Oh, she’d known when they were morally wrong. But she hadn’t known they would only damn her further. But yet again, the distinction wasn’t worth the effort it would take to make. Those words were as much as she could muster.

“Yeah well. Yer still alive, so maybe they weren’t so bad after all?” he suggested.

He didn’t understand at all. “If you value life,” Vionora said simply.

“Woah, woah, woah-hoooho.” He waved his hands in front of him in a ‘slow down’ fashion. “If yer plannin’ t’ jump, I ain’t gonna talk ya out’a it. Not here fer that, so, I mean, if ya wanna do it, wait till I leave?”

“Even if I die, it won’t be over, now.” Why this urge to explain to him persisted, she didn’t know, but it kept making her say things. She didn’t look at him.

“Now how do ya figure that?” he asked.

“Because the warlock bound my soul,” she said.

There were various warlocks entangled with the Eclipse now; but there was only one who threatened her, as a flame threatens a moth. Absently, Vionora passed a hand over her midriff, trying to find the invisible tether she could feel on her soul but not in reality. It was like a manacle, holding her where she did not want to be.

Tirien was overcome by silence. Eventually, he spoke. “That fuckin’ sucks. Pardon my language.”


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Re: Eclipse: The Fall

by Vionora » March 27th, 2015, 8:39 pm

“I should have just ended it... but when I realized how pointless life was for everyone... it just made sense to allow Accalia free first.”

Those moments after Accalia’s return had been so clear to her. She may as well have been asleep ever since she woke from the dream seven years ago. A dream that had slowly revealed itself to be nothing more than a nightmare; the nightmare that was life. And then her eyes had been opened. But now... Now she was beginning to understand. There was no such thing as awakening. The nightmare was reality; what she had thought was reality, what she had always been told was truth, was the dream.

“Suffering will never let me go,” she whispered.

“How old are ya?” Tirien asked abruptly.

She had to stop to think about it. “Sixty-eight,” she said.

“In Human years, right?” he said. “Er... I dunno how it goes with Elves. But ya gotta have like, what? Three? Four hundred plus left in ya? Ain’t no way you can know yer future. Anythin’ can happen.”

“Three or four hundred more years of suffering.” Again, she didn’t know why she was bothering to try to explain. But he neither assaulted her with accusations nor tried to feed her saccharine wishes. His optimism stopped short of the absurd. It was a rarity, she thought.

Then he said, “Ah well... If ya insist to keep it that way..”

She didn’t realize her hands clenched, but they did. There it was. Laying the blame at her feet. All of her suffering was always held to be her own fault. Accalia whispered to her.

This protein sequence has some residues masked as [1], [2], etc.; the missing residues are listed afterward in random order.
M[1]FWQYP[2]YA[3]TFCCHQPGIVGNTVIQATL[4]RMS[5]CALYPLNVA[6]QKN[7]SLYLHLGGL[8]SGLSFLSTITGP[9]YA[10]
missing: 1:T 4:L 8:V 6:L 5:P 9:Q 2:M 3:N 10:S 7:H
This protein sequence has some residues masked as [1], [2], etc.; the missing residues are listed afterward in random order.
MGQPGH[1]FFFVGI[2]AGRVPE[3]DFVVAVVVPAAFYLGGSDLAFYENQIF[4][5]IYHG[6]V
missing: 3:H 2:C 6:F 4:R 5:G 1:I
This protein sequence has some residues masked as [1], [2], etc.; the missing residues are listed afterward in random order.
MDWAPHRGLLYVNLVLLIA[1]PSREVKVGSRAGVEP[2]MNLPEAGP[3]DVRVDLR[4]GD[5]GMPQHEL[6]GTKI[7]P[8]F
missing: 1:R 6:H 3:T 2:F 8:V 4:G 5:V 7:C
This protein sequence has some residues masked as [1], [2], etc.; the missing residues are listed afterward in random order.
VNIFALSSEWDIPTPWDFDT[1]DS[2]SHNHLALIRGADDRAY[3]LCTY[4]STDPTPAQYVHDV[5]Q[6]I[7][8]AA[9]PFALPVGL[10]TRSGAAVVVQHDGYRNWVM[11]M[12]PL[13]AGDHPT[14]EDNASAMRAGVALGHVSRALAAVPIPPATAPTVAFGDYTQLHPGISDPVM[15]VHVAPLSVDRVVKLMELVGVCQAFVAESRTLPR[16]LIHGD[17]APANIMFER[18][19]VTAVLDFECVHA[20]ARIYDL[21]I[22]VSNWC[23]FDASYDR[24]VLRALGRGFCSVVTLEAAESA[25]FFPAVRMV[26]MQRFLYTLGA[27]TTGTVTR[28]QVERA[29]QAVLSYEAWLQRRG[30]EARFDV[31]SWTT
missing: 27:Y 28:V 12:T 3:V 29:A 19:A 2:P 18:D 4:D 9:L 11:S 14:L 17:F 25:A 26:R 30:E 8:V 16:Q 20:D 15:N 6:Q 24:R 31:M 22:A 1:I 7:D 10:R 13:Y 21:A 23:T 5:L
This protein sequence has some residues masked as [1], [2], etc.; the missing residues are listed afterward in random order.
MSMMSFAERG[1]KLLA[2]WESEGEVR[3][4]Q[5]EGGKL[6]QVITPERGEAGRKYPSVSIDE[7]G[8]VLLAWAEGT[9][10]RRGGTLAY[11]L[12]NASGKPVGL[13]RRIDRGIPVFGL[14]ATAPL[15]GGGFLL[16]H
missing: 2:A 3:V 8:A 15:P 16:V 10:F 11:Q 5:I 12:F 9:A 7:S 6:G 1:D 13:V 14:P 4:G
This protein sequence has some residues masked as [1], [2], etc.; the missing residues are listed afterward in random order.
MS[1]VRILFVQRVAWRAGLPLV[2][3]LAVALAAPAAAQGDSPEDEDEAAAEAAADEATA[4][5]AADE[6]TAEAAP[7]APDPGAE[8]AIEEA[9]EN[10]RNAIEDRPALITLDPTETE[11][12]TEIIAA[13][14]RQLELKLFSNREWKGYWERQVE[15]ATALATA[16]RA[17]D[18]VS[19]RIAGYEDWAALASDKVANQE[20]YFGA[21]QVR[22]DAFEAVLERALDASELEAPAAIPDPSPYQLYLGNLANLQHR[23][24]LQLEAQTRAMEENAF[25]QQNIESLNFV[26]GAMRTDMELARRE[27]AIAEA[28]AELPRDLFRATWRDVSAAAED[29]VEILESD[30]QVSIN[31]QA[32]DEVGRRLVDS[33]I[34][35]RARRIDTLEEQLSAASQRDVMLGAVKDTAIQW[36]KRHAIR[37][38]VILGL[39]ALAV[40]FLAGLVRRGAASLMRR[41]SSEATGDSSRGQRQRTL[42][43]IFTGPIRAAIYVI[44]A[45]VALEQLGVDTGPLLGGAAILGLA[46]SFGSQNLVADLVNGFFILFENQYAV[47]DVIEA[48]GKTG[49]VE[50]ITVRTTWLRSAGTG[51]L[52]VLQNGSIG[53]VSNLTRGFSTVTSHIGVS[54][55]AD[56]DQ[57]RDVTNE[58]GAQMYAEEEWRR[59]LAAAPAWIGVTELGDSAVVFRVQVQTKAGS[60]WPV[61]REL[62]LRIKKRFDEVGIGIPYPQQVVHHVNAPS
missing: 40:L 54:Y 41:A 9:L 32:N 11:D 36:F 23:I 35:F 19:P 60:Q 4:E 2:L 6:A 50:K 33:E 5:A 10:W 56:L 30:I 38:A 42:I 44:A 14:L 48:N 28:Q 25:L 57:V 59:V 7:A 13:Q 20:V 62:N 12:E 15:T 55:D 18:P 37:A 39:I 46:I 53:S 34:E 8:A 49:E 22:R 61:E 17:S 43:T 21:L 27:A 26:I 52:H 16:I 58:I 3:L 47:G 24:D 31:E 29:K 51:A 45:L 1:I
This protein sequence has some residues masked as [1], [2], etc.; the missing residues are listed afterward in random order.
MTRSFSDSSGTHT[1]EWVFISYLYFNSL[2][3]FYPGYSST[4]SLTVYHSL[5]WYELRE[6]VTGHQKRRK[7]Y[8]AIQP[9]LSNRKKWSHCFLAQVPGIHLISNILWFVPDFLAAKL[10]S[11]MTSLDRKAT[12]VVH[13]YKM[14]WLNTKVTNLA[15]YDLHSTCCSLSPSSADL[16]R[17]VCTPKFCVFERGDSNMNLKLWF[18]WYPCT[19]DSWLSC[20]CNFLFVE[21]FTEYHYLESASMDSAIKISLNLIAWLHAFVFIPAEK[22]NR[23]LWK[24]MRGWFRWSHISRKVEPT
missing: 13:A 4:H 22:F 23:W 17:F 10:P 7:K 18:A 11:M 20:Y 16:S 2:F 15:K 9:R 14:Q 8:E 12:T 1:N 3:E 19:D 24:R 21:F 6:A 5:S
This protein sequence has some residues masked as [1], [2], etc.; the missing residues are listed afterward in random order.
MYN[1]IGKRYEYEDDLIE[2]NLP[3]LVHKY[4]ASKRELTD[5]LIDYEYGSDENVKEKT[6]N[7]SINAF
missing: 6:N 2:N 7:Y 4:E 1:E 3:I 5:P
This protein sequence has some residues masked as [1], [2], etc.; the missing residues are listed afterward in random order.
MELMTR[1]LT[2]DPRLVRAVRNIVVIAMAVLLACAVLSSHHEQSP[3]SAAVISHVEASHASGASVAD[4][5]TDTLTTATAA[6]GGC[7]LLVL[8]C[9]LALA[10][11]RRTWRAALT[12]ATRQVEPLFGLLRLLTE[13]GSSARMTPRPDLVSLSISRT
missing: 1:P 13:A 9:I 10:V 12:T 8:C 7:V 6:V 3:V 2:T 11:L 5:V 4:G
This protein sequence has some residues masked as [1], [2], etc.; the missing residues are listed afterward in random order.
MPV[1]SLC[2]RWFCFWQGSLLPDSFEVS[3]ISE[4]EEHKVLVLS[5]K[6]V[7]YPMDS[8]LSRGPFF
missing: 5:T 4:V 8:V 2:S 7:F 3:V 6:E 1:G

“Somethin’ on yer mind?” Tirien asked, cautiously.


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Re: Eclipse: The Fall

by Vionora » March 27th, 2015, 8:41 pm

“Helps t’ get shit off yer chest,” he added.

“It only gets thrown back at me,” she said, with a trace of bitterness.

“Well damn! By who? I’ll kick their teeth in,” he offered, unexpectedly gallantly.

“You, most recently.”

There was a profound silence as Tirien stared at her, going back over his words. Vionora found herself speaking.

“I’ve spent my entire life telling myself that everything that’s happened to me is my fault. Trying to find out how to make the pain I was ‘inflicting on myself’ stop...”

Vionora was interrupted when Tirien, inexplicably, clocked himself in the face.

She looked at him as he apparently did so with so much force that he went tumbling down the slope of the roof. At the last moment, he grabbed onto the edge, and dangled there for a moment before hoisting himself back up. Back on the tiles, he took a moment to calm down.

“Holy Light,” he said presently. “Okay. There.” He checked his teeth with a finger and pulled out a molar. He snickered and tossed it over the edge.

Vionora could only suppose she was no stranger to self-inflicted punishment. “Does it help you, to blame yourself?” she asked.

“Sometimes,” he responded. “Helps more t' blame th’ folks who’s actually responsible.” Rubbing his jaw, he said, “Damn... better watch my mouth ‘round you or I’ll need new teeth.”

Vionora looked off the edge again. Below, the shadows were deepening, faster than they were atop the roof. She raised her left hand, the demonic-seal marked hand, curling it against her chest. Who was actually responsible for suffering? Suffering was not a person. Suffering made no choices, no decisions. It just was.

“So, why d’ ya think whatever’s ailin’ ya is all yer fault?” Tirien asked.

“Because everyone says so.”

She didn’t see it, but he arced a brow and cracked up a little into a grin. “You need new friends, miss,” he informed her.

“I’ve never had a friend.”

She had wanted Jazziks to be her friend, but that was never meant to be, not with Sinaku between them. And to everyone else, she was something else.

“Huh, well, ya seem t’ be surrounded by idiots then,” Tirien said. “I say ditch ‘em.”

She wondered why she didn’t simply dismiss him as inane. But no one even bothered saying these things to her, not anymore. Maybe that was why she kept responding. “You don’t know that they’re wrong,” she said.

The rogue shifted a hand to his waist. “Oh really?”